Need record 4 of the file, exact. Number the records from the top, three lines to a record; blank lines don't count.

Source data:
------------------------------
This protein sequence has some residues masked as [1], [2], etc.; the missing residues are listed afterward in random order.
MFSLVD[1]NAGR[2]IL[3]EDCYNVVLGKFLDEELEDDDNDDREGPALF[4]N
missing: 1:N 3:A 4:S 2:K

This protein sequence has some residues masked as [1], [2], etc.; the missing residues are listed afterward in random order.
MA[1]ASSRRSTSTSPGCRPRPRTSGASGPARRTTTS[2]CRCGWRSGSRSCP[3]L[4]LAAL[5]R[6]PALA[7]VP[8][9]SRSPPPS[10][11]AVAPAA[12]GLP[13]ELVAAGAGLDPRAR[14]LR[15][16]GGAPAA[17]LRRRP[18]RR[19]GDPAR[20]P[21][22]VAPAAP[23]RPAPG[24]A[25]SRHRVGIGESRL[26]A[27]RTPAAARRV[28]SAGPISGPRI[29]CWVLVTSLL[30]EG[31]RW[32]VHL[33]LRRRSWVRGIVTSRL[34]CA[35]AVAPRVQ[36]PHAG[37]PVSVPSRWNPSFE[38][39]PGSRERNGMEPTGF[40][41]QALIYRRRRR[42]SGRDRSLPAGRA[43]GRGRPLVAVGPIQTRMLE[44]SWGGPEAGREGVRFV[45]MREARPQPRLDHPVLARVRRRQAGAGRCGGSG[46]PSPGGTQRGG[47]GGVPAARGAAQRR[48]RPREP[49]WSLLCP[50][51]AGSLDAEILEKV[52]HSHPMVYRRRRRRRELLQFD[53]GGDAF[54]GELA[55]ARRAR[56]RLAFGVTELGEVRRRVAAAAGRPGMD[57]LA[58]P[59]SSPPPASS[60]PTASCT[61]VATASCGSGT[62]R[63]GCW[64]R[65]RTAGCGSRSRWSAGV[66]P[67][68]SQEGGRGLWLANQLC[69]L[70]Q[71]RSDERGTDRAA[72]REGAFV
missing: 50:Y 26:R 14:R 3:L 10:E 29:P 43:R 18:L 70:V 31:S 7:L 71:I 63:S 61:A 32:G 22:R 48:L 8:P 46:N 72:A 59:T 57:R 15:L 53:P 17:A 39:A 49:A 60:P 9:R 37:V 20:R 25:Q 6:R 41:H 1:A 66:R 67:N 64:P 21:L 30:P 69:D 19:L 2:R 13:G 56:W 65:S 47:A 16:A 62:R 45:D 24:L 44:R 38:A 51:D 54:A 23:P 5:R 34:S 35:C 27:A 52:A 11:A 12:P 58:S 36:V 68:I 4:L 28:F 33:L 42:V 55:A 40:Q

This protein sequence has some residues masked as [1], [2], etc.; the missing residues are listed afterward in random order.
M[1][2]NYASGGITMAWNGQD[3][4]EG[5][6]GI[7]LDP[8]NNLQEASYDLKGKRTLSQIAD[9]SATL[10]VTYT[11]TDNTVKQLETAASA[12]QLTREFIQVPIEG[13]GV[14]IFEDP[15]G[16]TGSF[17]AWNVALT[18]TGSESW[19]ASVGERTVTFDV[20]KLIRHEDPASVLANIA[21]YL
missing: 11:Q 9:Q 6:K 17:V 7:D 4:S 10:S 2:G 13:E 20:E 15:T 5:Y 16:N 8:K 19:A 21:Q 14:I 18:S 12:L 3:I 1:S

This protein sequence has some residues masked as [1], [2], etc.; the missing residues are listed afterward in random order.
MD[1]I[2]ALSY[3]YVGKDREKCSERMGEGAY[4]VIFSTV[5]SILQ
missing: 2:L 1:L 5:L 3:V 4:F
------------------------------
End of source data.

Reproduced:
This protein sequence has some residues masked as [1], [2], etc.; the missing residues are listed afterward in random order.
MD[1]I[2]ALSY[3]YVGKDREKCSERMGEGAY[4]VIFSTV[5]SILQ
missing: 2:L 1:L 5:L 3:V 4:F